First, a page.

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Hoffmann, R. A wiki for the life sciences where authorship matters. Nature Genetics (2008)

Gastric infection by Helicobacter pylori.

Helicobacter pylori infection causes chronic active gastritis, ulcer disease, and gastric cancer. Current eradication regimens use a proton pump inhibitor (PPI) and two antibiotics. Triple therapy now has a success rate less than 80%, below the cutoff for efficacious eradication. Antibiotic resistance, inconsistent acid control by PPIs, and poor patient compliance contribute to the failure rate. H. pylori is a neutralophile that has developed special acid acclimation mechanisms to colonize its acidic gastric niche. Identifying the components of these mechanisms will provide novel bactericidal drug targets. Alternatively, better 24-hour acid control would increase the efficacy of antibiotics, leading to dual therapy with improved PPIs and amoxicillin. Studies of acid acclimation by H. pylori have identified several potential eradication targets including UreI, alpha-carbonic anhydrase, and a two-component system. Continuing improvement of PPIs has led to the development of at least three candidate drugs with improved 24-hour acid control.[1]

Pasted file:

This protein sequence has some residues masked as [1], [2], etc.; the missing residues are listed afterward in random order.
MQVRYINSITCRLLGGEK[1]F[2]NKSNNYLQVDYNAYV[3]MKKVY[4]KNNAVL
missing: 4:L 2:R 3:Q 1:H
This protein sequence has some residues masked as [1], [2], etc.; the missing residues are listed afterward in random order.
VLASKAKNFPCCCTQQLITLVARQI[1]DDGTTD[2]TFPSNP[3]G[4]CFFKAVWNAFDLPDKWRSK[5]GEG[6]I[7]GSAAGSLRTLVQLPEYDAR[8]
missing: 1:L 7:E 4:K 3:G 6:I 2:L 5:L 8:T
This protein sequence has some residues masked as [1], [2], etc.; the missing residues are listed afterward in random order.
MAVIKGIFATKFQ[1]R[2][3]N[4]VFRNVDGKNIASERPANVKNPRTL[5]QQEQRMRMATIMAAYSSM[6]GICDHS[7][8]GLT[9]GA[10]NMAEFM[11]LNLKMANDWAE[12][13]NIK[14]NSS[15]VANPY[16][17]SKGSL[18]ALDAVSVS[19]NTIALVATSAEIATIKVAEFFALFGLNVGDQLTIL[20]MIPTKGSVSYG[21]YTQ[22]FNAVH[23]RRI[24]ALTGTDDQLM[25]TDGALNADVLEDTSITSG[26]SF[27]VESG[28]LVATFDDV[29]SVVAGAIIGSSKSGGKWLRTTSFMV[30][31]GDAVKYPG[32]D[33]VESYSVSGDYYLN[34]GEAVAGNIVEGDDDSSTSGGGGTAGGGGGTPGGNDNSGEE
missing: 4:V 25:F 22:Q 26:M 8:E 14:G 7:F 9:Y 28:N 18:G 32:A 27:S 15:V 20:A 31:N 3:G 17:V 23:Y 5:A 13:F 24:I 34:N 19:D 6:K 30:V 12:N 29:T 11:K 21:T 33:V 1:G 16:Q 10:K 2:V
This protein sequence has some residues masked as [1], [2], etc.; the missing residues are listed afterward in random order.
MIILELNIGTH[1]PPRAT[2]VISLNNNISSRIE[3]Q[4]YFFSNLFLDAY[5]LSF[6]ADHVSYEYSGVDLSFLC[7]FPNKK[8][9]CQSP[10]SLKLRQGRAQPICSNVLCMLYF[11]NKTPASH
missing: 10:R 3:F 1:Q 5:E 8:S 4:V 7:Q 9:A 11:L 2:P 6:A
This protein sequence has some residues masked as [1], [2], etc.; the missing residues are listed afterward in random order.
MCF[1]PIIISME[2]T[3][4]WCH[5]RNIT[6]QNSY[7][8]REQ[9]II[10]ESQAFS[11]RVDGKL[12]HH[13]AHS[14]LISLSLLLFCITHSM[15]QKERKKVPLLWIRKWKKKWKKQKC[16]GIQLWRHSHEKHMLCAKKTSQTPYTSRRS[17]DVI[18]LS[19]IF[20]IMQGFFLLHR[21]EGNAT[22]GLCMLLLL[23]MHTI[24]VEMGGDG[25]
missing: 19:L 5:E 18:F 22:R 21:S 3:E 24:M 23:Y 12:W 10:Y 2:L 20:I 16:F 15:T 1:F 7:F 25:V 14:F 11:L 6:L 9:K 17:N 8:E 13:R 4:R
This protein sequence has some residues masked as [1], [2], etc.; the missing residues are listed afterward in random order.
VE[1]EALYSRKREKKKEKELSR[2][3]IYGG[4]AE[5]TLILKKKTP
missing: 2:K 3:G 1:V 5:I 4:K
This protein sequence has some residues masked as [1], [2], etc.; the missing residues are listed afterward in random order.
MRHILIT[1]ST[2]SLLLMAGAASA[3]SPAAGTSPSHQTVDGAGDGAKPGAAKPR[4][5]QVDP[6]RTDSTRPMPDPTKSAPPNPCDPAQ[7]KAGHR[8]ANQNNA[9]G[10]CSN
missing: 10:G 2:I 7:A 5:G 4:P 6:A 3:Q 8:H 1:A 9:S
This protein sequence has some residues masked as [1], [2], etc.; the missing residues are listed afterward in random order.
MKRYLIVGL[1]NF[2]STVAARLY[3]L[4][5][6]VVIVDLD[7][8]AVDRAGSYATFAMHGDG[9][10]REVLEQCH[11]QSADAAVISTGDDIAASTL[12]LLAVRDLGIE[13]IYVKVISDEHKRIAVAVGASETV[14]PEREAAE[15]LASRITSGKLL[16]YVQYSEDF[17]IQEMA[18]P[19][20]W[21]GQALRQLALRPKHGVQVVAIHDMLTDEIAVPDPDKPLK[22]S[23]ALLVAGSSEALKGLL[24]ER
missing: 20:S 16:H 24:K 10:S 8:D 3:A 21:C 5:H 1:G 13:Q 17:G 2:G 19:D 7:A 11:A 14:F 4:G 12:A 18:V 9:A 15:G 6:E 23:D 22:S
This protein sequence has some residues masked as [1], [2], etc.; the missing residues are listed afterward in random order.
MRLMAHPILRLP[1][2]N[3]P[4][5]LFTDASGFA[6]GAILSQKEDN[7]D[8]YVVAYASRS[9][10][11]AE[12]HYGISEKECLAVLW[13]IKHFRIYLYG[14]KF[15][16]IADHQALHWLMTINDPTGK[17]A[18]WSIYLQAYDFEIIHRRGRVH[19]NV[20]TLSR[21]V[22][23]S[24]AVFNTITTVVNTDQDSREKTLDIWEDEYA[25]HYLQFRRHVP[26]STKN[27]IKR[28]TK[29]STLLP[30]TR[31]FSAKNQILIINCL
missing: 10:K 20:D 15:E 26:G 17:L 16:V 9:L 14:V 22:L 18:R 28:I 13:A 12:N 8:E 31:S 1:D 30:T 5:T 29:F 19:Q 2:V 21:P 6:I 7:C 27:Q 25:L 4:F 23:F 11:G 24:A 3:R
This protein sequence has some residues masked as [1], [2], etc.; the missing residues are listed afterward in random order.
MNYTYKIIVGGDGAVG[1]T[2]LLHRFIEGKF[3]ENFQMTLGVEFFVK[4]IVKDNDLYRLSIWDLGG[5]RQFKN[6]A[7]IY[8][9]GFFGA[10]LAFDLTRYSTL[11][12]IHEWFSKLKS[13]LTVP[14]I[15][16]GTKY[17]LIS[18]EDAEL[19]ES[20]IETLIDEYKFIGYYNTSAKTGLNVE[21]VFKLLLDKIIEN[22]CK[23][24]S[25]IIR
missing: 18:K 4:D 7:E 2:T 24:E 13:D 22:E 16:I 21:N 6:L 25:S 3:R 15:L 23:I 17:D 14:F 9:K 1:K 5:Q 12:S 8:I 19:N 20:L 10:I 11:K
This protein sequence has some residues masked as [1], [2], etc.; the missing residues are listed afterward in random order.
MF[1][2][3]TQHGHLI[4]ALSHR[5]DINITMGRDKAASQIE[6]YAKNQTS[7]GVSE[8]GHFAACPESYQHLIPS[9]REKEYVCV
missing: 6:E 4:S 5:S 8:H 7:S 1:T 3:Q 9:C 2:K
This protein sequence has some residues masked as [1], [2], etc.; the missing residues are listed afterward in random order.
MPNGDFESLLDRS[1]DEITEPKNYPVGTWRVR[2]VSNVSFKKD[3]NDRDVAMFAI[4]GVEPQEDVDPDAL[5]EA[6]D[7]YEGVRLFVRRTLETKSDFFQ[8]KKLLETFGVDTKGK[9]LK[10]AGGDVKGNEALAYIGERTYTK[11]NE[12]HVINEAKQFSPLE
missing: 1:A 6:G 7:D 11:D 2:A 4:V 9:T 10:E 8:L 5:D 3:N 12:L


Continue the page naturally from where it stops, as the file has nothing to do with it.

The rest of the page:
1. Gastric infection by Helicobacter pylori. Sachs, G., Wen, Y., Scott, D.R. Curr. Gastroenterol. Rep (2009) [Pubmed]
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